Pursuant to the DOL’s regulations, employees could take less than full leave only when they did not pose an infection risk and only when the employee and employer had agreed to intermittent leave. While Judge Oetken acknowledged the concern that intermittent leave could pose infection risk and upheld this provision to the extent it bans intermittent leave based on conditions that correlate with a higher risk of COVID-19 infection (e.g., employee subject to quarantine or isolation order), he invalidated the requirement that an employer provide consent for intermittent leave. He found the employer consent requirement imposed by the DOL unreasonable.
Requirement That Employee Provide Documentation Attesting to Their Need for Leave Before Taking It
The DOL’s regulations require an employee to furnish documentation of need for FFCRA leave “prior to taking” it. Judge Oetken vacated this timing requirement. The substance of the documentation requirements set forth under the FFCRA regulations remain in effect, including, but not limited to: (i) the reason for leave, (ii) the duration of the requested leave, (iii) the name of the governmental entity that issued the quarantine or isolation order, if applicable, and (iv) the name of the child being cared for, if applicable.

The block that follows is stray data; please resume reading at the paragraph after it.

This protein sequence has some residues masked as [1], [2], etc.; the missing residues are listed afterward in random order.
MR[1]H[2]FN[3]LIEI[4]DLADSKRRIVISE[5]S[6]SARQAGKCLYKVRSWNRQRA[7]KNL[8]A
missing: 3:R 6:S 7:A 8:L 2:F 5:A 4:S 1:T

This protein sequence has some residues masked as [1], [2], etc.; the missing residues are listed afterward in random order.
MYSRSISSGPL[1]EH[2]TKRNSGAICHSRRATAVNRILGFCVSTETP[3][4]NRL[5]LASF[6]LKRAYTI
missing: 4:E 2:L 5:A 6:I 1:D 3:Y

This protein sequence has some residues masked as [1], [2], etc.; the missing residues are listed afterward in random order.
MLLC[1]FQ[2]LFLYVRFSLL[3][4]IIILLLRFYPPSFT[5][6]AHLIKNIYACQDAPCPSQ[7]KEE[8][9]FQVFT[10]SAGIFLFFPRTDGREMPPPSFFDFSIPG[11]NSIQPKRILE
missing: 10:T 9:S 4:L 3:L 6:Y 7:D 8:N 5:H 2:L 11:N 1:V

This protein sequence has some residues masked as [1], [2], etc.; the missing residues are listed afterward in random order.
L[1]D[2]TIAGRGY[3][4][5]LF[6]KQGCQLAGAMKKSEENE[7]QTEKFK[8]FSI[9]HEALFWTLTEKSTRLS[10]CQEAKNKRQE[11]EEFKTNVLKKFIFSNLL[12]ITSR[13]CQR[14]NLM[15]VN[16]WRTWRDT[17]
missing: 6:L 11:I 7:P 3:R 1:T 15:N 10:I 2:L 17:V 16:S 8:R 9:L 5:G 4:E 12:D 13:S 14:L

What This Means for Employers
Judge Oetken’s decision vacating four aspects of the DOL’s regulations must be followed by employers in New York unless the decision is stayed or reversed. Employers should revisit their processes for evaluating FFCRA leave requests to ensure compliance. As employees are now deciding whether to return to work or care for children whose childcare facilities or schools are closed, employers should be prepared for an uptick in requests for leave and evaluate them while considering Judge Oetken’s decision. Employees who were formerly denied requests for leave may now be entitled to retroactive application of FFCRA pay based on this ruling.
Duane Morris will continue to monitor developments that may affect this decision, including DOL announcements and updates, particularly those concerning the scope of the healthcare provider exemption. Additionally, the DOL could appeal the decision, or other federal courts may decide to follow or decline it. We will closely watch for changes that have the potential to affect employers in New York and beyond and provide analysis and updates.
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Duane Morris has created a COVID-19 Strategy Team to help employers plan, respond to and address this fast-moving situation. Contact your Duane Morris attorney for more information. Prior Alerts on the topic are available on the team’s webpage.